Acupuncture will be defined in this review as acupoint-based therapy, irrespective of needling techniques and stimulation method, including manual acupuncture, electro-acupuncture, auricular acupuncture, auricular acupressure, acupressure, acupoint application, moxibustion, catgut embedding, transcutaneous electrical acupoint stimulation, acupoint injection, and others. Interventions without stimulating the acupoint will be ruled out.
Types of control groups
Treatments in the control groups will include sham acupuncture, placebo, pharmacotherapy, no treatment, waiting list, lifestyle modifications, or usual care. Studies that compared the distinctive types of acupoint-based therapy will be included.
Types of outcome measures
Studies that report one or more of the below-mentioned outcomes will be included. Otherwise, the trial will be excluded.
The review will mainly aim to investigate various acupuncture methods in the improvement of the sleep quality. Therefore, the change of the sleep quality will be measured by the Pittsburgh Sleep Quality Index (PSQI) .
The secondary outcomes will include: (I) sleep onset latency (in min) and sleep efficiency (%). Sleep efficiency is defined as the total sleep time, divided by the total recording time; (II) Insomnia Severity Index ; (III) Quality of Life Scale (SF-36) ; and (IV) adverse events measured by the Treatment Emergent Symptom Scale (TESS)  or the incidence of adverse events.
Search methods for identification of studies
The following eight electronic databases including Cochrane Library, MEDLINE (via PubMed), Embase, Web of Science, Chinese National Knowledge Infrastructure (CNKI), Wanfang Database, VIP Database, and Chinese Biomedical Literature Database (CBM) will be searched from their inception to 18 June 2023. Gray literature should also be searched. All randomized controlled trials reported in English or Chinese will be included. In addition, qualified research conference abstracts, reference lists of manuscripts and trial registry database (WHO International Clinical Trials Registry Platform and Clinical Trials. gov) will be retrieved to identify additional studies. The search strategy consists of Medical Subject Headings (MeSH) and free-text terms, such as insomnia OR insomnia disorder AND aged OR elderly AND acupuncture OR acupuncture therapy OR manual acupuncture OR electroacupuncture AND randomized. The proposed detailed search strategy for PubMed is presented in Table 1. Detailed information on the full search strategies for all databases is available in the online Supplemental appendix 1.
Selection of studies
According to the exclusion and inclusion criteria, studies imported into Endnote X9 software after exclusion of duplicated articles will be independently screened by two authors (WD and HZ). Full texts of the relevant study will be reviewed to confirm the final inclusion of studies. For unclear study, the author will be contacted for details to determine whether this literature would be included. Any disagreement on articles will be resolved through discussion or rechecked by a third reviewer (TG) until consensus will be reached. The outline of the study selection procedure will be presented in a Preferred Reporting Items for Systematic Reviews and Meta-Analyses flow chart Fig. 1.
Data extraction and management
Based on a self-designed data acquisition form, 2 reviewers (RW and XH) will independently extract the following information from eligible studies: (I) general information (country, publication year, first author, study type, number of centers, sample size and study design); (II) patient information (age, gender, ethnicity, diagnosis, insomnia intensity before treatment); (III) intervention and comparator (types of acupuncture, selection of acupuncture points and treatment frequency /session/duration, follow-up period,); (IV) outcomes (data and time points for each measurement, types of outcomes); (V) adverse events; for missing data or clarification for unclear information, an effort will be made to contact the corresponding author to obtain detailed information. In case of ambiguity and divergence, it will be resolved through discussion or the involvement of the third reviewer (CW). Finally, the data will be transferred to RevMan software.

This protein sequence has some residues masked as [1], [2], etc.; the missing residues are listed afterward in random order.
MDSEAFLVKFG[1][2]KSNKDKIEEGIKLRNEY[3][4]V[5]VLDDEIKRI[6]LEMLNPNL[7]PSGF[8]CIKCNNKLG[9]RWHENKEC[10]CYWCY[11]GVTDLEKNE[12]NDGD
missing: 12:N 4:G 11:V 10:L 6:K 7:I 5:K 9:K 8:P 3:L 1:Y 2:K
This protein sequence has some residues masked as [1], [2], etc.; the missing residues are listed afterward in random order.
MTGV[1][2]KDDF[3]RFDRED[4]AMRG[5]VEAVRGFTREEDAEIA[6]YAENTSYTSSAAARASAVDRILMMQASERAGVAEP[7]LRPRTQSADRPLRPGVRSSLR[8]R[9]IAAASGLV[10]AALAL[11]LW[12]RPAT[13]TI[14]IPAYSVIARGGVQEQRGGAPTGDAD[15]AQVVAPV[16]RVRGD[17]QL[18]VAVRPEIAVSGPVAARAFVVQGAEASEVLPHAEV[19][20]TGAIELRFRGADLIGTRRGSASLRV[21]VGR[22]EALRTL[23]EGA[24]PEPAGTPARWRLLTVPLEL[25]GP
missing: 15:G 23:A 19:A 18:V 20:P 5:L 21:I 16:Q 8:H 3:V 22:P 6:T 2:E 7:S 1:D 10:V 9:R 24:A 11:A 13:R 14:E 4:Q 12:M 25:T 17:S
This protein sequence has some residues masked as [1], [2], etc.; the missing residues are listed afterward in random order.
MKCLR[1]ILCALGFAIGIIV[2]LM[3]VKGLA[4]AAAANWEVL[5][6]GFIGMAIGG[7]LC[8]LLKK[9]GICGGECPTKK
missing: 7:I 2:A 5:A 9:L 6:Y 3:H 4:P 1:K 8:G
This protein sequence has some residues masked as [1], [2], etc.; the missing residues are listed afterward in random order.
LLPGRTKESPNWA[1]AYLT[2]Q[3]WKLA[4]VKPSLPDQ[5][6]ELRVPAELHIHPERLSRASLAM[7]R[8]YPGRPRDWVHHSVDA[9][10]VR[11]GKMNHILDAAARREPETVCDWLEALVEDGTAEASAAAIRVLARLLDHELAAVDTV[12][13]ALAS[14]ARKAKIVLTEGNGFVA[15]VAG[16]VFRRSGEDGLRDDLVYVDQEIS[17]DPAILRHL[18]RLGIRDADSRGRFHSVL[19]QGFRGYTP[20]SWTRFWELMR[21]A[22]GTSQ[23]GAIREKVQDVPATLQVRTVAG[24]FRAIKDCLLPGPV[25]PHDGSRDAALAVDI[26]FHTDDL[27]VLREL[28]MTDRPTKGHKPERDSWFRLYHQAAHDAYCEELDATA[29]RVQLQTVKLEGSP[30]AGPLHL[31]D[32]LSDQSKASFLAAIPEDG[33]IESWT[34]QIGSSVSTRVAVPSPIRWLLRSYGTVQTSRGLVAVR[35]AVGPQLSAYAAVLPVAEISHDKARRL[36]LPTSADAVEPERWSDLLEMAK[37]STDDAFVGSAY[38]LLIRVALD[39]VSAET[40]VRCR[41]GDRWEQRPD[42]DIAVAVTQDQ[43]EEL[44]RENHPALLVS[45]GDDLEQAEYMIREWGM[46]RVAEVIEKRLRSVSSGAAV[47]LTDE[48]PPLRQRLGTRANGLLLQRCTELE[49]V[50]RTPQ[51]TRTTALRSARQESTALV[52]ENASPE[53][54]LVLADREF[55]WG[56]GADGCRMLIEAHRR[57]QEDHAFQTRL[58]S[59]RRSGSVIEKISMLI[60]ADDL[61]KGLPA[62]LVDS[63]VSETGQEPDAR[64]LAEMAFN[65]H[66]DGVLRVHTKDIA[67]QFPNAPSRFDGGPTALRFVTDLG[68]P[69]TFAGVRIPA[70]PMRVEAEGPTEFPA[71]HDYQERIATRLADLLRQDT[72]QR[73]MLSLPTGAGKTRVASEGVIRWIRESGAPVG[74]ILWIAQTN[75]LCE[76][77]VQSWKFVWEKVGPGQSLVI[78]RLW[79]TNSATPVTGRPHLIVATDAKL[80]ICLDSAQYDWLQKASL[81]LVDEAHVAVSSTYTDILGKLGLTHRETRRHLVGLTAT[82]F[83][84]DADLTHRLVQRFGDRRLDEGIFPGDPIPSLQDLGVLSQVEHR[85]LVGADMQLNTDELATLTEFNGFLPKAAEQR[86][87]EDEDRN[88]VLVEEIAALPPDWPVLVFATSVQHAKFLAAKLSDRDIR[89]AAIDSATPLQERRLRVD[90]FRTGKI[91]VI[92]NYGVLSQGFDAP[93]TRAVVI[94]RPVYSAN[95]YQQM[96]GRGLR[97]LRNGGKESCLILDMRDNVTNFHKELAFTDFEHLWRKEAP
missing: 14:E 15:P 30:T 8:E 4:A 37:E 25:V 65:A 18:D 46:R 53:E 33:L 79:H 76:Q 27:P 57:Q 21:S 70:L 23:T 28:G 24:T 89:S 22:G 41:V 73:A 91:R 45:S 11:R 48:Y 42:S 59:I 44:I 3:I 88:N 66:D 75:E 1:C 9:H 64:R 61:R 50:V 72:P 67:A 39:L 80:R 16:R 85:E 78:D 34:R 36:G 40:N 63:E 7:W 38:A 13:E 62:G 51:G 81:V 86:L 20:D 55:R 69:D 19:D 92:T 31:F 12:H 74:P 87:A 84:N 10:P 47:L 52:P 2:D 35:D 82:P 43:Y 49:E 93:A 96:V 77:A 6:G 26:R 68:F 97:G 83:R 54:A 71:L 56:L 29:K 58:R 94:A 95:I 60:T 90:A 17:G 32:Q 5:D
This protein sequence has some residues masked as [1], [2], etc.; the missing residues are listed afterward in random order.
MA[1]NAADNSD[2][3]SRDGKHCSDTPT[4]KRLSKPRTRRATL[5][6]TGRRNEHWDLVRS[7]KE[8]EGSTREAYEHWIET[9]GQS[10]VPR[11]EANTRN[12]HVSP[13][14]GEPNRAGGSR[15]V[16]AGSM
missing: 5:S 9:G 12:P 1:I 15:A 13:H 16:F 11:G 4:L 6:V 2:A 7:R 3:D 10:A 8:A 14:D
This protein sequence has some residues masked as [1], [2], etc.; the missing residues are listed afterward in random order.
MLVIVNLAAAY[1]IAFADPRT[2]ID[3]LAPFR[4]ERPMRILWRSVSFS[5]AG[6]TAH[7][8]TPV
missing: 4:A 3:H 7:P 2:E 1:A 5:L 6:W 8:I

The quality of the included studies will be evaluated using the Cochrane Risk of Bias 2 tool (RoB2)  by two independent reviewers (XC and HZ) according to the below-mentioned five domains:bias arising from the randomization process; bias due to deviations from intended interventions; bias due to missing outcome data; bias in measurement of the outcome and bias in selection of the reported result. The risk of bias assessed by each outcome will be judged (low/high/some concerns) and the overall risk of bias of the assessment results will be predicated. Any discrepancy will be arbitrated by a third reviewer (TG). If a RCT was judged to have “some concerns” about the risk of bias in three or more domains, it will be excluded from the systematic review due to the high risk of bias.
The Grading of Recommendations Assessment, Development, and Evaluation (GRADE) system  will be applied to evaluate the strength of the evidence by 2 independent reviewers (WD and HZ). Evidence quality will be judged as “high-quality”, “moderate quality”,“low quality”, or “very low quality” in terms of the risk of bias, inconsistency, indirectness, imprecision and publication bias. If any dispute occurs, the third reviewer (CW) will act as a referee.
Assessment of similarity and consistency
In order to acquire a credible and valid result, the assessment of similarity and consistency will be carried out. Due to the difficulty in determining similarity through statistical analysis, the assessment will be performed based on clinical and methodological characteristics, including study designs (risk of bias), patient characteristics (age and severity of insomnia), and interventions (duration/types/sessions/intensity of treatment and needling techniques). Both a local and global approach will be applied to assess the assumption of consistency. The local consistency of direct and indirect evidence will be evaluated using the node-splitting approach and we will calculate the P value . If the node shows a P value greater than 0.05, there is no significant statistical difference; conversely, the comparison of direct and indirect evidence will be considered as inconsistency . In the meantime, inconsistency throughout the entire network will be assessed applying the design-by-treatment interaction model and chi-squared test .